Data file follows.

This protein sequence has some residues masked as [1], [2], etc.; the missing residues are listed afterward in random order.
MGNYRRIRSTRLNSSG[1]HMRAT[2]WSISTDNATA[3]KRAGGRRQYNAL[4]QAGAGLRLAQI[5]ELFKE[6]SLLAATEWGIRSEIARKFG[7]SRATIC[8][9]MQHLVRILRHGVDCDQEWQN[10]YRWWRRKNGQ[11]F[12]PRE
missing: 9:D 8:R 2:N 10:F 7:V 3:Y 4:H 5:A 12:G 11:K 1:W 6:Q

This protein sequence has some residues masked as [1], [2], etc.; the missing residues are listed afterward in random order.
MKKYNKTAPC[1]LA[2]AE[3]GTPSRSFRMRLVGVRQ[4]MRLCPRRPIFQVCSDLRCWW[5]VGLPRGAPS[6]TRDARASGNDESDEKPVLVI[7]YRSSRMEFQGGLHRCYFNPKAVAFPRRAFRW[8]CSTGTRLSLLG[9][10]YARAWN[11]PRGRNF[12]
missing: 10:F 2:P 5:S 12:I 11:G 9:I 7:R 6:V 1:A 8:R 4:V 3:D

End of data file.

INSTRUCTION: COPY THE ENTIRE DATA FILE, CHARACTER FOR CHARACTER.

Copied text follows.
This protein sequence has some residues masked as [1], [2], etc.; the missing residues are listed afterward in random order.
MGNYRRIRSTRLNSSG[1]HMRAT[2]WSISTDNATA[3]KRAGGRRQYNAL[4]QAGAGLRLAQI[5]ELFKE[6]SLLAATEWGIRSEIARKFG[7]SRATIC[8][9]MQHLVRILRHGVDCDQEWQN[10]YRWWRRKNGQ[11]F[12]PRE
missing: 9:D 8:R 2:N 10:F 7:V 3:Y 4:H 5:A 12:G 11:K 1:W 6:Q

This protein sequence has some residues masked as [1], [2], etc.; the missing residues are listed afterward in random order.
MKKYNKTAPC[1]LA[2]AE[3]GTPSRSFRMRLVGVRQ[4]MRLCPRRPIFQVCSDLRCWW[5]VGLPRGAPS[6]TRDARASGNDESDEKPVLVI[7]YRSSRMEFQGGLHRCYFNPKAVAFPRRAFRW[8]CSTGTRLSLLG[9][10]YARAWN[11]PRGRNF[12]
missing: 10:F 2:P 5:S 12:I 11:G 9:I 7:R 6:V 1:A 8:R 4:V 3:D